Many of Alex’s young patients present in 10/10 pain, but still have the energy to ask about him and his day and his family. They truly want the answer and details. Patients will also share pictures of their own families. 

Many patients have terrible experiences, but they use those to become advocates for other patients, speak on radio shows, give talks, speak with senators to advocate for certain bills or for funding for infusion centers and create nonprofits for more resources and more support for patients currently living with sickle cell disease. Patients work non-stop and have so much drive, even when their hemoglobin is in single digits and they are admitted with significant pain. Alex said if these patients have this energy and drive to make changes in medicine and in the world, he can find the time and energy to make changes, especially as a healthy, white man who is not burdened by systemic racism.

Providing Evidence-Based Care

It is important for providers to focus on harm-reduction, equity and evidence-based care. However, it is hard to find time to read and learn while also working and taking care of patients. You will constantly see new and complicated diseases wherever you work, whatever speciality you’re in. 

Alex has been lucky to work with attendings who can help really teach him via data and new research and to give him seminal papers to use as self-education or reference points. Alex can also help educate residents or fellows via these papers and research. These are tools to focus your approach to treatment with strong evidence.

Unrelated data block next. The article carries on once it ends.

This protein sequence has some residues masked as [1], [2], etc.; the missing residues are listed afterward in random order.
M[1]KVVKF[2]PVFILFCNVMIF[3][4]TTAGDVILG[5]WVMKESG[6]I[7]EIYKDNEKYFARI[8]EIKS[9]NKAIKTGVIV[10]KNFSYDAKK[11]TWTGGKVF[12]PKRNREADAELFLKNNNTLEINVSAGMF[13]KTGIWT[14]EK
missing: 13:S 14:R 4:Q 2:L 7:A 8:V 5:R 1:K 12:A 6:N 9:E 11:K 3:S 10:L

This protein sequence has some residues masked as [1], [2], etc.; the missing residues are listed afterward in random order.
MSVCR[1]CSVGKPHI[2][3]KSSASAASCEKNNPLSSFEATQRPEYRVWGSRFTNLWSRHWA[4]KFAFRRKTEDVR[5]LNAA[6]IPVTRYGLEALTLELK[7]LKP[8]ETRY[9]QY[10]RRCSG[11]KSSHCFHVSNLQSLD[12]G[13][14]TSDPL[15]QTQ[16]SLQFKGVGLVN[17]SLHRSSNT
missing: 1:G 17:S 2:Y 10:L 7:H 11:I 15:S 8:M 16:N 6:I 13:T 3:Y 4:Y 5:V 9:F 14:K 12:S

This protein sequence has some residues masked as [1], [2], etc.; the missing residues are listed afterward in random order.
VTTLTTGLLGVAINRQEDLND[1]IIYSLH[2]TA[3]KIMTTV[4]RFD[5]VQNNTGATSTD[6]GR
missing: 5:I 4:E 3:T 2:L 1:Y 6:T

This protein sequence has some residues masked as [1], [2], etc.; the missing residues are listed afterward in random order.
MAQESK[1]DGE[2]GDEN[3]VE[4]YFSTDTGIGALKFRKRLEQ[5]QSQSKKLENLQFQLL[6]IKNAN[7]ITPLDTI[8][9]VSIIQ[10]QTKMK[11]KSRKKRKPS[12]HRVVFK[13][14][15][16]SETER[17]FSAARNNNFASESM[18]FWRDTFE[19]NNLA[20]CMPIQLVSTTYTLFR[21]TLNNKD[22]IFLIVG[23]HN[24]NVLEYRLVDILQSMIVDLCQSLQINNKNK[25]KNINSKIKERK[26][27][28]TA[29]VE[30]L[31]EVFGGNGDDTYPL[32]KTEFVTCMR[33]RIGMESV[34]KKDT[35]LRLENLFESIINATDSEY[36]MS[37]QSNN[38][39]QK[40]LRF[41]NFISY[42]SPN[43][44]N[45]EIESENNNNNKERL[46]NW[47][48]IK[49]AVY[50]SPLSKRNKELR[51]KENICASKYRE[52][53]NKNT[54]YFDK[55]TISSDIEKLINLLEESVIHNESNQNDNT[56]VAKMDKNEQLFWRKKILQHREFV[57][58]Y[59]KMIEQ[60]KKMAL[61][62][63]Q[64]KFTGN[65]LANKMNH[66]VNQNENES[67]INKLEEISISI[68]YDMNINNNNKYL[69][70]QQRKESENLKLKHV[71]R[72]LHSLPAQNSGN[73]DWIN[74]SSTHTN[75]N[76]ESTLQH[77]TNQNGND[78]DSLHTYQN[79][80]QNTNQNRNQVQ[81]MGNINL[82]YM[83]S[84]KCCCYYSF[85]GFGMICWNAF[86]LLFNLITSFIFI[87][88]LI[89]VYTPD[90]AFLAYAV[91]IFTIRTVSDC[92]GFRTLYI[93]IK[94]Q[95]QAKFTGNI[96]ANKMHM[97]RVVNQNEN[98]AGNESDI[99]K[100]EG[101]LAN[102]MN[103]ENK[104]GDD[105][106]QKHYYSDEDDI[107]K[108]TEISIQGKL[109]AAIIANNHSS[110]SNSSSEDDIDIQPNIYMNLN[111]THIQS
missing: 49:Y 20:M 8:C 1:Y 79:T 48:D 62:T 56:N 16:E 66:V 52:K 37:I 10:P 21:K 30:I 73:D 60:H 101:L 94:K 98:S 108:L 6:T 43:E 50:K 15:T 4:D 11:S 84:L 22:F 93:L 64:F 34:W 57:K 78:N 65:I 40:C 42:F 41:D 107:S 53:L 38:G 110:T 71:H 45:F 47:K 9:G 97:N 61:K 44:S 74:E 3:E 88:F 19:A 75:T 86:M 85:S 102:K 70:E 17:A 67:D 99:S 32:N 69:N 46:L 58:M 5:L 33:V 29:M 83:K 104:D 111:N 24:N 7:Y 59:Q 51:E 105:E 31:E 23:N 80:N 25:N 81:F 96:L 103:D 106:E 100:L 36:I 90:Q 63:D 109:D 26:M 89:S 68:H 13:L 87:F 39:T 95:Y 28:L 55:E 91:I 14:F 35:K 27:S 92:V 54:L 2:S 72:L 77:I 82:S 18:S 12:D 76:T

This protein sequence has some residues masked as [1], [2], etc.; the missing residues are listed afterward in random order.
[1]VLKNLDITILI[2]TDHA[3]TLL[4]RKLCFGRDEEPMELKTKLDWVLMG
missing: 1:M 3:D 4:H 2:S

Unfortunately with sickle cell, there’s been limited research and poorly performed research. It’s important to have regular access to academic papers for your own learning and treatment approach and to also teach other providers. We can learn more and absorb the information better when we teach it to others, whether colleagues or patients. It’s important to understand why we do the things we do and why we choose certain treatments. Alex recommended to create a document with common “why” questions and their answers. 

We are never so good at our jobs that we are able to stop learning. There are always new medications and treatments being discovered. 

Benefits of a Public Health Degree

Initially, Alex received his dual degree with the idea to help inform his approach to medicine, but then he fell in love with public health and wanted it as a primary focus. 

Alex explained how he is invested in healthcare disparities. He came to Hopkins to work with sickle cell disease in a field where equity is a primary concern, not a secondary one. His team is trying to make healthcare more accessible and equitable for the people they are caring for. 

Alex thought his MPH would guide his focus in medicine and help him think about whole patients, but it enabled him to approach things from a research perspective and think about how we currently do things and how they can change. 

In this job, PAs and NPs are involved in quality improvement projects, which Alex hopes to be involved in as well in the future.